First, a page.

Journal of Biomedical Science

, Volume 12, Issue 2, pp 431-440

First online:

Effects of naltrexone on lipopolysaccharide-induced sepsis in rats

  • Shinn-Long LinAffiliated withDepartment of Anesthesiology, Tri-Service General Hospital
  • , Yen-Mei LeeAffiliated withDepartment of Pharmacology, National Defense Medical Center
  • , Hsin-Yi ChangAffiliated withDepartment of Pharmacy Practice, Tri-Service General Hospital
  • , Yu-Wen ChengAffiliated withDepartment of Pharmacy, Taipei Medical University
  • , Mao-Hsiung YenAffiliated withDepartment of Pharmacology, National Defense Medical Center Email author 

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Naltrexone, an opioid antagonist, has been reported to possess an anti-inflammatory effect via blockade of opioid receptor. The aim of this study is to evaluate the protective effect of naltrexone on LPS-induced septic shock in rats. Sepsis was induced by administration of LPS (10 mg/kg, i.v.) in anesthetized rats. Results demonstrated that pretreatment with naltrexone (10 mg/kg, i.v.) significantly ameliorated hypotension and bradycardia of rats 6 h after LPS administration. In isolated blood vessel, study showed that pretreatment with naltrexone significantly improved norepinephrine-induced vasoconstriction and ACh-induced vasorelaxation in aorta of endotoxemic animals. Naltrexone significantly reduced the elevation of serum glutamate-oxalacetate transaminase and glutamate-pyruvate transaminase (as index of hepatic function) induced by LPS. The infiltration of polymorphonuclear neutrophils into liver 48 h after LPS treatment in mice was also reduced by naltrexone. On the other hand, naltrexone significantly decreased the levels of plasma TNF-α and inhibited overproduction of superoxide anions in aortic rings. However, naltrexone did not suppress the overproduction of NO (measured by its metabolites nitrite/nitrate in plasma) and iNOS expression in lungs induced by LPS. In in vitro study, naltrexone did not attenuate non-enzymatic iron-induced lipid peroxidation in rat brain homogenates. In conclusion, pretreatment with naltrexone significantly improved circulatory failure and hepatic dysfunction in sepsis. These effects were associated with reduction of TNF-α levels and superoxide anion formation, which may be attributed to antagonism of opioid receptors.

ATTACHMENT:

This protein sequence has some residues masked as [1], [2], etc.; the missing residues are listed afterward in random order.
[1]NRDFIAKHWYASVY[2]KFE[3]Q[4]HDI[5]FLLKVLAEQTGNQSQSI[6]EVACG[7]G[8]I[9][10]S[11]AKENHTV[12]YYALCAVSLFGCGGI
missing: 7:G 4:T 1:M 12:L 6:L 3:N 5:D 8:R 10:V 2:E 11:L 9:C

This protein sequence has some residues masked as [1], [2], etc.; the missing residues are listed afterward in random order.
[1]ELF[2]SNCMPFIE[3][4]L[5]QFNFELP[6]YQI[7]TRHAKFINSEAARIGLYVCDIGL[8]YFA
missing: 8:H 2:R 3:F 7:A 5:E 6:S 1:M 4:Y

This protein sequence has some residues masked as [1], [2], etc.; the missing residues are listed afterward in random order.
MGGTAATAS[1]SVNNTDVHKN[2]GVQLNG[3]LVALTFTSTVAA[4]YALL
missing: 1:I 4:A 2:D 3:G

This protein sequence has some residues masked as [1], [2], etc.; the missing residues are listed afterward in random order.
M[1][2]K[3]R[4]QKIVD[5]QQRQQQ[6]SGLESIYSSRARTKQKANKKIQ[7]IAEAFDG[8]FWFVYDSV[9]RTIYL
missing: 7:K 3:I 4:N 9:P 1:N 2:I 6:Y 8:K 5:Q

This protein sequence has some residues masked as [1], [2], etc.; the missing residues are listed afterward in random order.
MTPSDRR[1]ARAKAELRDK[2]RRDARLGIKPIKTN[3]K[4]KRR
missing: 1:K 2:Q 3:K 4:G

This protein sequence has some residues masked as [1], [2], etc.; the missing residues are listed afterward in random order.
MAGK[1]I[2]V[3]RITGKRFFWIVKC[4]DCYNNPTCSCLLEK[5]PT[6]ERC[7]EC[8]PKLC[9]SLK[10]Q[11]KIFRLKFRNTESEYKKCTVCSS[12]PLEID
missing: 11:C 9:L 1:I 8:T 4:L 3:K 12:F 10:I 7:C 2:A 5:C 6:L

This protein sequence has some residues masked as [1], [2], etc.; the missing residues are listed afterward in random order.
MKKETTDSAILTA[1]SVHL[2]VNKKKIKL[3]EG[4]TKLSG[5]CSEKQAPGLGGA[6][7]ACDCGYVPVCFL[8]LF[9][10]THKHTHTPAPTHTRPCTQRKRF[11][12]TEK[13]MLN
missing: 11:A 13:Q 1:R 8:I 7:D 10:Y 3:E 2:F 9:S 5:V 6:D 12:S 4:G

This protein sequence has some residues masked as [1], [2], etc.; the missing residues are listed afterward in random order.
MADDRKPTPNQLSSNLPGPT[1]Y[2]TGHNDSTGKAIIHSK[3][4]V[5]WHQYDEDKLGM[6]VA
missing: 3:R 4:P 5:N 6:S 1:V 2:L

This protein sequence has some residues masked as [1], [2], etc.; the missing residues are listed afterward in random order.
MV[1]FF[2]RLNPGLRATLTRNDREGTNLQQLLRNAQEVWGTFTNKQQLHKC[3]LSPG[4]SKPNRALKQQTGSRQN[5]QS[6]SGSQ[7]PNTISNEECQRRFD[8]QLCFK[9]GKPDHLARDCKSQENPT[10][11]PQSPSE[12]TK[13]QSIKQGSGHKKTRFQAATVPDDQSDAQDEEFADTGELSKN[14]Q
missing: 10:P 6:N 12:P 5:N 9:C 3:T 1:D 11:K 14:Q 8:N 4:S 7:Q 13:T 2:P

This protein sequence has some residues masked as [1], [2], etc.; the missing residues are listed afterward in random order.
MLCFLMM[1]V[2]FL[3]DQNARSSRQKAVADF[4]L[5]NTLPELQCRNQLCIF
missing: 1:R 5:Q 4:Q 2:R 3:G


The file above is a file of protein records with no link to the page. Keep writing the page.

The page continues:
hepatic dysfunction naltrexone nitric oxide reactive oxygen species sepsis TNF-α